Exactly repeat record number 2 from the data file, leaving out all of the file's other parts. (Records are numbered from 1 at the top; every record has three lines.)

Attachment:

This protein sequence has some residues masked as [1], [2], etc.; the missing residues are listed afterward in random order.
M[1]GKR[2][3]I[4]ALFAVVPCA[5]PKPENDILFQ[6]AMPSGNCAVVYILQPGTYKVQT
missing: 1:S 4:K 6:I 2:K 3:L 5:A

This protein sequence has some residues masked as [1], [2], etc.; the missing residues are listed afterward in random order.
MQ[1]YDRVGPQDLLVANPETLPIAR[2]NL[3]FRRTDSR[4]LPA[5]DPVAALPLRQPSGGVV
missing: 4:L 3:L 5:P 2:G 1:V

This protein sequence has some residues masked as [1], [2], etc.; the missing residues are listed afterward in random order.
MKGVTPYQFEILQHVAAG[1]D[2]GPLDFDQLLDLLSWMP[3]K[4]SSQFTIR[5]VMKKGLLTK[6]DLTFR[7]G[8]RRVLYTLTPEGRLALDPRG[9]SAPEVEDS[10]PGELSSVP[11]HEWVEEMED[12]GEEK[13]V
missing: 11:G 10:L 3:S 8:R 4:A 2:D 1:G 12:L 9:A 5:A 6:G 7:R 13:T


This protein sequence has some residues masked as [1], [2], etc.; the missing residues are listed afterward in random order.
MQ[1]YDRVGPQDLLVANPETLPIAR[2]NL[3]FRRTDSR[4]LPA[5]DPVAALPLRQPSGGVV
missing: 4:L 3:L 5:P 2:G 1:V